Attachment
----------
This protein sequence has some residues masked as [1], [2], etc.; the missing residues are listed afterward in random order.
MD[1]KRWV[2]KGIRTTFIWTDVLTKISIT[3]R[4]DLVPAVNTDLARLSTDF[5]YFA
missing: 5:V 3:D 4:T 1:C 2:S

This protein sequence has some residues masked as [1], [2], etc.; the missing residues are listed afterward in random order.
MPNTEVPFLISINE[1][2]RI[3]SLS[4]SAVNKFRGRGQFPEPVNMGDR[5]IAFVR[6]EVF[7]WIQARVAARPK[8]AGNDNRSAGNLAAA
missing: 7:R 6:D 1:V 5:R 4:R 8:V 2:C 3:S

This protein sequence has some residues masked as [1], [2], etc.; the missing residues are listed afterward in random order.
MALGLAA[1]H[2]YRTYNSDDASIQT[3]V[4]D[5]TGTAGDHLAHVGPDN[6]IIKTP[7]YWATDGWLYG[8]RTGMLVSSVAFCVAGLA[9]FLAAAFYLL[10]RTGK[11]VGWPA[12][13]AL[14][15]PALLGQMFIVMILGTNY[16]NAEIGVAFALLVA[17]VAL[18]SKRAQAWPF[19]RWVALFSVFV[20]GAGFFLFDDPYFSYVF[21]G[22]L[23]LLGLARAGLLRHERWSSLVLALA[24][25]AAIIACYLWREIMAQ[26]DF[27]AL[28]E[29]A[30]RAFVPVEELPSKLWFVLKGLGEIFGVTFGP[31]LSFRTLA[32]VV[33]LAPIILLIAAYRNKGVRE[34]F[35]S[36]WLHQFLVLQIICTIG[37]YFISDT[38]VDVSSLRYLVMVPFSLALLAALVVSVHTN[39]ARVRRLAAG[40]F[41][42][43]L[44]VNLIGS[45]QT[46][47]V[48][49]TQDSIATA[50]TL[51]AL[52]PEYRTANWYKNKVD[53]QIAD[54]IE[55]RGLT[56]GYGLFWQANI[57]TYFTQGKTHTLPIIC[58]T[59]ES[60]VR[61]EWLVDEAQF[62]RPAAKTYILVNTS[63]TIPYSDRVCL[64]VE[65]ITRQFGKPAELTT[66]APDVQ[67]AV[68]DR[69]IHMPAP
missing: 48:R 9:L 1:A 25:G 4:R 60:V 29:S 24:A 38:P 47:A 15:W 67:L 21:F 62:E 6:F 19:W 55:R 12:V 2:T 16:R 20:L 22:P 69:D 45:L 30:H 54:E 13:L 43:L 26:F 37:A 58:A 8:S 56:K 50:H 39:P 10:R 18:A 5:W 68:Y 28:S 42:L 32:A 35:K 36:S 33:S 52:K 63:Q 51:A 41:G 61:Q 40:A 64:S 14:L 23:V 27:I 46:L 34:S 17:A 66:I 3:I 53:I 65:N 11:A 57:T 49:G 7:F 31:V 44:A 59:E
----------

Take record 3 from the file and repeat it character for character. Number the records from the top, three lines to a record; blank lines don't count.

This protein sequence has some residues masked as [1], [2], etc.; the missing residues are listed afterward in random order.
MALGLAA[1]H[2]YRTYNSDDASIQT[3]V[4]D[5]TGTAGDHLAHVGPDN[6]IIKTP[7]YWATDGWLYG[8]RTGMLVSSVAFCVAGLA[9]FLAAAFYLL[10]RTGK[11]VGWPA[12][13]AL[14][15]PALLGQMFIVMILGTNY[16]NAEIGVAFALLVA[17]VAL[18]SKRAQAWPF[19]RWVALFSVFV[20]GAGFFLFDDPYFSYVF[21]G[22]L[23]LLGLARAGLLRHERWSSLVLALA[24][25]AAIIACYLWREIMAQ[26]DF[27]AL[28]E[29]A[30]RAFVPVEELPSKLWFVLKGLGEIFGVTFGP[31]LSFRTLA[32]VV[33]LAPIILLIAAYRNKGVRE[34]F[35]S[36]WLHQFLVLQIICTIG[37]YFISDT[38]VDVSSLRYLVMVPFSLALLAALVVSVHTN[39]ARVRRLAAG[40]F[41][42][43]L[44]VNLIGS[45]QT[46][47]V[48][49]TQDSIATA[50]TL[51]AL[52]PEYRTANWYKNKVD[53]QIAD[54]IE[55]RGLT[56]GYGLFWQANI[57]TYFTQGKTHTLPIIC[58]T[59]ES[60]VR[61]EWLVDEAQF[62]RPAAKTYILVNTS[63]TIPYSDRVCL[64]VE[65]ITRQFGKPAELTT[66]APDVQ[67]AV[68]DR[69]IHMPAP
missing: 48:R 9:L 1:A 25:G 4:R 60:V 29:S 24:A 38:P 47:A 15:W 67:L 21:F 62:E 6:F 19:W 55:R 12:V 2:T 16:R 20:L 22:P 69:D 45:L 30:H 54:E 13:L 43:L 26:F 37:A 58:A 8:S 56:K 50:H 39:P 10:R 18:A 5:W 68:Y 28:S 42:L 32:A 35:K 36:S 33:S 52:K 63:Q 51:A 41:G 61:Q 40:A 64:S 14:L 23:V 27:I 46:L 34:S 17:A 66:I 3:I 53:I 65:N 11:A 57:T 49:G 7:F 31:V 44:A 59:E